Add the peeled, de-seeded, and sliced tomato or two to the pan. The tomato will thicken the stir-fry a little bit, adding juice. I like adding ingredients that do this because I get to use less oil. Add in the chilis in this step. I’m not sure if it matters whether or not chilis are added earlier on, but what I’ve seen is that it’s usually added after the garlic and ginger. If you know why let me know! Let the ingredients cook now for a few additional minutes.
Why remove the skin and seeds? Well I’m a huge fan of mixing traditional knowledge with modern science to understand health. I recently learned from Dr. Gundry, author of “Plant Paradox” (on the “Beyond Your Wildest Genes” podcast by the way), that traditionally skins and seeds of plants were removed. Now we know that they contain lectins, which he believes are a contributory factor to the etiology of cardiovascular disease. Then the other day, in my vietnamese cookbook, I found a recipe that called for removing seeds and skins, so this will be a norm for me from now on. However… my grandmother and father both denied removing seeds. My grandmother mentioned that people with high uric acid levels are advised to avoid seeds. Hm, I’ll have to sit on that one. Personally, with the seeds I can get way more juice out of the tomato, so I’ll have to read up on this more!
Step 4: The meat + fish sauce (~10 min)
I strip off the ground beef into small pieces and spread them evenly on the pan. Almost immediately, the juices from the meat start to work their way around the pan, preventing things from burning and from having to add additional oil.
Add in 2 tbsp fish sauce now, and feel free to turn the heat up a little bit again.
Step 5: Cabbage (5 min)
I add the cabbage in a bit later because it doesn’t take long to cook. I prefer it slightly crunchy but no where near raw so I like to have it sit in the pan for maybe 10 minutes maximum. Sometimes I add it in earlier and it gets very soft, which is more palatable in other ways. Now remember that in a stir-fry things are stirred quite a bit. Don’t just add the ingredients and let them sit. This is common sense. Stir things around continuously, taking small breaks here and there. A wok is probably the best way to stir-fry anything, but this pan has worked quite well for me for a few years.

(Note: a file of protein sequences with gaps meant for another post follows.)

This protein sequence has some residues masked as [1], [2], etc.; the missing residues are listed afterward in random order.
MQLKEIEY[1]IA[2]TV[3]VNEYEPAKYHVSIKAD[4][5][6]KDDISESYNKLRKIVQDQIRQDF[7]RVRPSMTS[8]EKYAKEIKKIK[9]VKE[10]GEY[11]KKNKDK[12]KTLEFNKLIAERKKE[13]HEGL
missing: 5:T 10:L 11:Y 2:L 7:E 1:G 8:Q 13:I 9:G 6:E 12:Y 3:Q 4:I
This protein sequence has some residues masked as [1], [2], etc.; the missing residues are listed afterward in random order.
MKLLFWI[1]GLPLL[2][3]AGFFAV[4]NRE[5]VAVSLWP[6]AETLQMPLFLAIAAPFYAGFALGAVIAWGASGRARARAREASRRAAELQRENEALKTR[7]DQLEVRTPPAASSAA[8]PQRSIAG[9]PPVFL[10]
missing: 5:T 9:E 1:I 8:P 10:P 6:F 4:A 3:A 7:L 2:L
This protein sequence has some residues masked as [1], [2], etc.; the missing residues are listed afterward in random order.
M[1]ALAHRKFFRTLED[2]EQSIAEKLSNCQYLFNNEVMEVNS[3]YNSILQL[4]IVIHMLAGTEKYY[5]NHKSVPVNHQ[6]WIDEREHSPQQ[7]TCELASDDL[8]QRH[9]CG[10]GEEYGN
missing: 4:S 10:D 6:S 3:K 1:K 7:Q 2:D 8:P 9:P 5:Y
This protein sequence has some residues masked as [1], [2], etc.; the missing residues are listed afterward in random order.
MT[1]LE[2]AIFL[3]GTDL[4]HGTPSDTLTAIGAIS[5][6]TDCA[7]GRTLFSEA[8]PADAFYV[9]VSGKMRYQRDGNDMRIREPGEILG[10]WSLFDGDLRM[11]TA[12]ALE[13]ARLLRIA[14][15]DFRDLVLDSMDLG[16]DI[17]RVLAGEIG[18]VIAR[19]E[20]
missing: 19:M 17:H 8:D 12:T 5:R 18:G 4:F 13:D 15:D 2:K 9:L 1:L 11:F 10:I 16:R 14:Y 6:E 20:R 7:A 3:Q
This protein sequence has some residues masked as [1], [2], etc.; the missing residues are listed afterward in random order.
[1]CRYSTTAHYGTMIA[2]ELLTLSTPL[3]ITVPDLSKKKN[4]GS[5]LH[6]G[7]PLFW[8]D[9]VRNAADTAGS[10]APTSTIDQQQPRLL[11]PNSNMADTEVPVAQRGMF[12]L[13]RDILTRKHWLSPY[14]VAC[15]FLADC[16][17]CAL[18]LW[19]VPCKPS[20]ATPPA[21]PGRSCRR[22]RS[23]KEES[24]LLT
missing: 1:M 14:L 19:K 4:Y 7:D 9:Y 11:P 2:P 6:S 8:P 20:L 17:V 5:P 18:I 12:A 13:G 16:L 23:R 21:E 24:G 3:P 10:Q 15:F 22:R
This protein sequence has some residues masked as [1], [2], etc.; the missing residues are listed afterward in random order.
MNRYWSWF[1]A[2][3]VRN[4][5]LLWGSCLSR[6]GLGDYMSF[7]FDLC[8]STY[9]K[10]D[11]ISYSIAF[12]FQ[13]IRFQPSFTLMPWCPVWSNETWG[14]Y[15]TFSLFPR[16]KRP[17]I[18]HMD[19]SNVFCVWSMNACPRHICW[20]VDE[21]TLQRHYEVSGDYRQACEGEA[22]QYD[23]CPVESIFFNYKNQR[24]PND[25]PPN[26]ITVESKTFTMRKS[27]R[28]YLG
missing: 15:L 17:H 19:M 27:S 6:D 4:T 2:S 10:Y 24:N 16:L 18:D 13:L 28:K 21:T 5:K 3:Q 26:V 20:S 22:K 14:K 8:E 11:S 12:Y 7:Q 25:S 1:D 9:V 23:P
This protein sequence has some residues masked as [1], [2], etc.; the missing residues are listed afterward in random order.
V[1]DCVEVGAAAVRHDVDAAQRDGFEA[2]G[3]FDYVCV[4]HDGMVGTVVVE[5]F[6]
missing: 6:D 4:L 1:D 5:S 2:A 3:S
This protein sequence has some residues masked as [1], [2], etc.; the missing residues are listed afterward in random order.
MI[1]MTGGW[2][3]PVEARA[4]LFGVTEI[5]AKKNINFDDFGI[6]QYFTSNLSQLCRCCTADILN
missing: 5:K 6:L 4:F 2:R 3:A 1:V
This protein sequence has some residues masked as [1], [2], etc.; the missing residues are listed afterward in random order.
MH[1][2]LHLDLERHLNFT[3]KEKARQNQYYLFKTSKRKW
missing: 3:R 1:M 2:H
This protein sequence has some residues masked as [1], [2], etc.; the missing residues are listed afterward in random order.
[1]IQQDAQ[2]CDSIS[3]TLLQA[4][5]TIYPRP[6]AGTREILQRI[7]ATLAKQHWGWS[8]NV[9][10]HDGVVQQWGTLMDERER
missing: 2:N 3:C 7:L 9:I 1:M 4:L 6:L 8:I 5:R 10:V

Turn down the heat to medium or medium-low and let all the ingredients sit for a bit.
Step 6: Rice (final step–5-10 min)
After the beef is about finished cooking, (few if any pink areas on the outside), add in the rice. In a separate bowl I cooked some basmati rice with 4 cardamom pods. This added a light cardamom flavor to the rice. I’ll go over flavored rice in a future recipe (I haven’t made too much of that yet, but since I love adding spices to foods I will learn it soon). Stir it all around.
Congrats, you’re done!
The Vietnamese part comes in with the addition of mint as a garnish. It added a nice aroma in my nasal cavity as it was chewed with the rest of the ingredients.
This tasted good, and I believe it was GREAT for my body. I have two observations to prove that. One my forehead started glistening a little bit (not visible in picture). That’s from the chili. Next my veins popped out a bit more (vasodilation). Generally, after good food, I am vasodilated. I’ve noticed this from simply inhaling the aromas of spices cooking on a pan as I cook Indian food, and also after eating quinoa, or anything with a fair amount of spices in it. If I eat overly heavy and fatty food, I do not observe any vasodilation. I’ll have to take a before and after pic for the next recipe. Happy eating!